Building out of the cycle bastion of Daytona, Florida, Brian Boan and colleagues have come up with several original “theme” style bikes. According to Brian, the idea behind such bikes is to demonstrate the shop’s metalworking, airbrushing and fabrication abilities. Regular, high-end customs are also produced and are the bread and butter of his operation, but he can’t resist the shows. The blue monster pictured here got 2nd at the Daytona Rat’s Hole Show last year and has been successful in European shows as well. Brian started out with a Brighton frame raked out to 45 degrees with Ness trees and forks. Internal clutch and throttle controls helped keep the top of the bike clean. On the right side, both brakes are operated by the foot pedal, with a Willwood proportioning valve used to split the pressure between wheels. To eliminate further clutter, Brian had the fuel run through the frame, so the fittings exiting the frame and feeding the dual, dual Webers would be short and straight. Keeping with the theme of an absolute minimal number of mechanical pieces showing, the oil tank was incorporated into the back fender and an extra space next to it used to enclose the bike’s electrics. No starter switch or key is necessary, the bike starts with the push of a button on a key fob. A K-Tech sprotor set up was fitted on back to lower the number of parts on the rear wheel. The bike is powered by an S&S 107” engine turning a 280 Metzeler through a Baker RSD tranny and Hi-Tech primary. What separates Mad Creations from the pack is the large amount of work done in house. The paint was handled by in house painter Josh Kohler, the assembly by Adam Stevens, and the airbrushing by Brian Boan. Brian was most proud of the metal fenders fabricated by welding dozens and dozens of small pieces together to “bring them to life.” Only the alligator and sting ray seat was farmed out, it was handled by Alligator Bob of Florida. This custom took about six months to build and is available for sale from the current owner right now. You can contact Mad Creations at 307-875-7294 or check them out on the web at www.madcreationscustomcycles.com. SPECIFICATIONS Builder: Brian Boan, Mad Creations Assembly: Adam Stevens, Brian Boan, Josh Koehler Bike Name: Resurrection Frame: 45° rake Brighton frame, modified Engine: 107" S&S Transmission: Baker RSD 6-speed Primary: Hi-Tech Coils: Nology Carburation: dual, dual Webers Handlebars: Mad Creations Pipes: Mad Creations Fenders: Mad Creations Metalwork: Mad Creations Airbrushing: Mad Creations Paint: Mad Creations Seat: Alligator Bob Rear Tire: 280 Metzeler Wheels: Eurocomponents Forks: Ness with Ness Trees Rear Brake: K-Tech Sprotor For Sale? Yes, contact Brian at Mad Creations, 307-875-7294 www.madcreationscustomcycles.com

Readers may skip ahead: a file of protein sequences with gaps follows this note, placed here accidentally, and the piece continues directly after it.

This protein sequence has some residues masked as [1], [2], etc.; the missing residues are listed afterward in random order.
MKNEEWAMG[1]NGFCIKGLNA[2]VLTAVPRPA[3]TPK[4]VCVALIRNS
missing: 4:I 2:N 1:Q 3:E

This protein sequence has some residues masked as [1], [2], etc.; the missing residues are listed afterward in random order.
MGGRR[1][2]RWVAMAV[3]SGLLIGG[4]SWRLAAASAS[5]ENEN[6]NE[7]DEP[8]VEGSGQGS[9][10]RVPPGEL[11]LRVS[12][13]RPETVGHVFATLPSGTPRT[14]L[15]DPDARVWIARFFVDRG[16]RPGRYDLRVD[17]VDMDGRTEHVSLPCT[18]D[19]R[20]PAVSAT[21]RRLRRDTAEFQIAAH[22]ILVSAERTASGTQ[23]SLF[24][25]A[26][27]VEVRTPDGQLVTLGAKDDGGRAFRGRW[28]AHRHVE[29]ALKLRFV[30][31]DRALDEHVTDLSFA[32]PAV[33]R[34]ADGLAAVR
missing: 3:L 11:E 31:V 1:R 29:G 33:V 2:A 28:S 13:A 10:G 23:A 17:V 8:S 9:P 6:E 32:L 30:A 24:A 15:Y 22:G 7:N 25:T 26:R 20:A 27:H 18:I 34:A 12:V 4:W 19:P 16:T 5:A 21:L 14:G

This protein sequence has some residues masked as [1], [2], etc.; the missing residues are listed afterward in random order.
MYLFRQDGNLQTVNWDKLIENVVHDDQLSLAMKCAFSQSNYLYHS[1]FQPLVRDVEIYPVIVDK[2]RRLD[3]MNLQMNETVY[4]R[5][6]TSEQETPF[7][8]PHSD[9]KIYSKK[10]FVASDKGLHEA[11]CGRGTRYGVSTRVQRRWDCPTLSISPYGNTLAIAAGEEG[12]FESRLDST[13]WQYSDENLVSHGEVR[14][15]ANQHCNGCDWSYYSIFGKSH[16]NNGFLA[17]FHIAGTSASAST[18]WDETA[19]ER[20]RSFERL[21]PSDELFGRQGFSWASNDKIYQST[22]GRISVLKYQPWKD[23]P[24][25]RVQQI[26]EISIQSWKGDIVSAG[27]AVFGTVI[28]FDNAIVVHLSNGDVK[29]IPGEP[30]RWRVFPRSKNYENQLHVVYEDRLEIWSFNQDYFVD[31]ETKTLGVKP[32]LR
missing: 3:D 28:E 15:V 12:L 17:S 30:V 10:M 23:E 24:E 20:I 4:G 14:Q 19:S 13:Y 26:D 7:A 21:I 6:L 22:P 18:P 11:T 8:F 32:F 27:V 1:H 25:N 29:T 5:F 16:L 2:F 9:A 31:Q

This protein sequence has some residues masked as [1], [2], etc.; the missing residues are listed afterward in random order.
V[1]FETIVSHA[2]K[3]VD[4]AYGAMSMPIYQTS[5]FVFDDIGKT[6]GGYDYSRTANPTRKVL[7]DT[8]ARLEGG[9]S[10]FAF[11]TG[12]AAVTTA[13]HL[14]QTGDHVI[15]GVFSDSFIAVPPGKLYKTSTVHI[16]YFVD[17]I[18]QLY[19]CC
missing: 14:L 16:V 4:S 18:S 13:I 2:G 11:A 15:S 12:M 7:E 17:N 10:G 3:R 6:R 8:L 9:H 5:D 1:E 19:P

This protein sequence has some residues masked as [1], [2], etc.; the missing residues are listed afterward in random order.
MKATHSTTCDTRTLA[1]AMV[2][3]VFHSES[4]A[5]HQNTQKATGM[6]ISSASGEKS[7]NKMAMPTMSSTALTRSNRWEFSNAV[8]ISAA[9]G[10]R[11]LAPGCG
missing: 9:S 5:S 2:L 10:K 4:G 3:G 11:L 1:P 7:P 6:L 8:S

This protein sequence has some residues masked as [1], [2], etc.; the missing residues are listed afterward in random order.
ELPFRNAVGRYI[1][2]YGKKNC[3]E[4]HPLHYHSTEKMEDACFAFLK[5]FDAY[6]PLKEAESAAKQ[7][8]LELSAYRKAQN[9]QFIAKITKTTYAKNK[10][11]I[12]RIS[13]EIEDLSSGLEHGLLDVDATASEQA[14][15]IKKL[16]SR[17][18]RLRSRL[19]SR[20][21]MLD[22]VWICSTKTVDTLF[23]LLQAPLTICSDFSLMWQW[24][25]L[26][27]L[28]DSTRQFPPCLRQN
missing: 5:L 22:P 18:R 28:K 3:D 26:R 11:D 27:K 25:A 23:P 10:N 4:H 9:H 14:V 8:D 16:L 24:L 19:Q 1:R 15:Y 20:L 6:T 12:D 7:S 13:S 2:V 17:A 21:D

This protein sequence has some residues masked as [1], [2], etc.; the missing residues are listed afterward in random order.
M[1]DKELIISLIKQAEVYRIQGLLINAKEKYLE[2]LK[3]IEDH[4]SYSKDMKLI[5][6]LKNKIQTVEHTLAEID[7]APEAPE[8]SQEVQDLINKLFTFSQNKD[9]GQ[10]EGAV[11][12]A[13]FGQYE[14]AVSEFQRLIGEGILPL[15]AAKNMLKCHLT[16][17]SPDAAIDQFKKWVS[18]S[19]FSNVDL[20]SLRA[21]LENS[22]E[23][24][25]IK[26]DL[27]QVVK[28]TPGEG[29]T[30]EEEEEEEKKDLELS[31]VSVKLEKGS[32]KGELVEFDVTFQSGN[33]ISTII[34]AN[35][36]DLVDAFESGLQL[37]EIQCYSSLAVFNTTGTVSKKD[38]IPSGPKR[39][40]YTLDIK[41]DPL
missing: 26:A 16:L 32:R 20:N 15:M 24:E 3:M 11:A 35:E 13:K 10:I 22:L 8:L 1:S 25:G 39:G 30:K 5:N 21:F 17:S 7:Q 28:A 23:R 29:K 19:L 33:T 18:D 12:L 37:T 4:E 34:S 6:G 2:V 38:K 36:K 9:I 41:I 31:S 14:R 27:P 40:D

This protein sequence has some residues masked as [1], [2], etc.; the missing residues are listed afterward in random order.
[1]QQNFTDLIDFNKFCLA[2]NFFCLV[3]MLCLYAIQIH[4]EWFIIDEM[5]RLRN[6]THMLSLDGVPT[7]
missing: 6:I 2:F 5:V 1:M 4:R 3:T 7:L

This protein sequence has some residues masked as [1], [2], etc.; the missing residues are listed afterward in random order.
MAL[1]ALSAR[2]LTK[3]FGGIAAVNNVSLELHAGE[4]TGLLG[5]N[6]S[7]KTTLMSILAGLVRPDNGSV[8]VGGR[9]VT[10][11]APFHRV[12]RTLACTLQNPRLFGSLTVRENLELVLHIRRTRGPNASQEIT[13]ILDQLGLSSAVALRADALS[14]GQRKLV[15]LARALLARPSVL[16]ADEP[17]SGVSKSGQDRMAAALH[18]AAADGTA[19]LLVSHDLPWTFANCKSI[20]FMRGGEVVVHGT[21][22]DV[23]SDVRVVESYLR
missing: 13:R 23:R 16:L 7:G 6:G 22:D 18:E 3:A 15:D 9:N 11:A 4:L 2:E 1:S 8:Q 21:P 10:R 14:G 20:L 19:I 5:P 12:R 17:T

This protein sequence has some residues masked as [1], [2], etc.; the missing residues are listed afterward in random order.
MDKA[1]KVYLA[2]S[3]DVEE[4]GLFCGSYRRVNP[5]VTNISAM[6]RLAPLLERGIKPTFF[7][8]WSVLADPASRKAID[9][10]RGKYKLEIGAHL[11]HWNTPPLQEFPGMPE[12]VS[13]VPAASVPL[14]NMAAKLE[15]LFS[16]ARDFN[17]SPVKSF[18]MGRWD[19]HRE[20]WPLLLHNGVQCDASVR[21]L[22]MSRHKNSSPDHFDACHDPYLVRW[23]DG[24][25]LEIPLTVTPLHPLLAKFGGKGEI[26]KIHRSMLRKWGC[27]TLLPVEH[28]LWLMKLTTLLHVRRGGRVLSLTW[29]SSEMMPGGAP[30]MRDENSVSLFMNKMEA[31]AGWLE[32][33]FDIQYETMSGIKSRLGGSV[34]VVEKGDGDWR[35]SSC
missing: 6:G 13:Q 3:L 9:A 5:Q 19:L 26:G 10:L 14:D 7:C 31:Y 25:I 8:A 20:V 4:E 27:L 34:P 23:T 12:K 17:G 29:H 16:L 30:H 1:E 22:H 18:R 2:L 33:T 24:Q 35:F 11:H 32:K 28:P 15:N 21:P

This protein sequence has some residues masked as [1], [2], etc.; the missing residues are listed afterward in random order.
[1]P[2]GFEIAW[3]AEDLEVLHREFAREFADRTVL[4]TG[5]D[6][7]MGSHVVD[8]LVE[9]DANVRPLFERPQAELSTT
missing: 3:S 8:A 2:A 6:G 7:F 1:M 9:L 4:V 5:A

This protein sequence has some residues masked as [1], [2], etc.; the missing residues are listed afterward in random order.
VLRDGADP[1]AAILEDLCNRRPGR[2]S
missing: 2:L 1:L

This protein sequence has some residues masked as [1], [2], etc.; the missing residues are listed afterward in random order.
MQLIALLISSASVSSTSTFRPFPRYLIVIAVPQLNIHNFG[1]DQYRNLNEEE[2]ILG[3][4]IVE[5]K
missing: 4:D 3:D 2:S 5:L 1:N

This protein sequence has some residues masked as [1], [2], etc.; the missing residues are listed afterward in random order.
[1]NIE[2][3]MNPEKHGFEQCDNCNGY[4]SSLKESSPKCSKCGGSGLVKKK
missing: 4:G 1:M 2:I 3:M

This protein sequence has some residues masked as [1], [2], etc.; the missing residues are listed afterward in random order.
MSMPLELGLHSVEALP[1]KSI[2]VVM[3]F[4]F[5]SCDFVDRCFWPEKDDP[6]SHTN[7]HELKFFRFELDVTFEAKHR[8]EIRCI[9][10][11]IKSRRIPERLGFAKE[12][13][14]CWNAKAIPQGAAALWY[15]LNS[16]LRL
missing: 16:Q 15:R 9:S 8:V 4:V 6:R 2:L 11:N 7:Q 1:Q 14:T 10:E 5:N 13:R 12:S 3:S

Story by Mark Barnett Tuesday, 24 May 2005 Comments [ 0 ] Gallery [ 33 ] |
Someone is having too much fun. And that collective someone is Big Bear Choppers. Located a couple hours east of Los Angeles, Kevin and Mona Alsop burst onto the scene just a few short years ago and together they have revolutionized the kit bike business. Enthusiasm, true biker knowledge and business savvy have put them at the top of the heap in the build-your-own custom bike world. Their enthusiasm is visible in their ad campaigns which feature photographs of their own customers’ completed bikes. It also surfaces in the annual rally they put together encouraging L.A. area riders to spend a weekend in the mountains with the Alsops.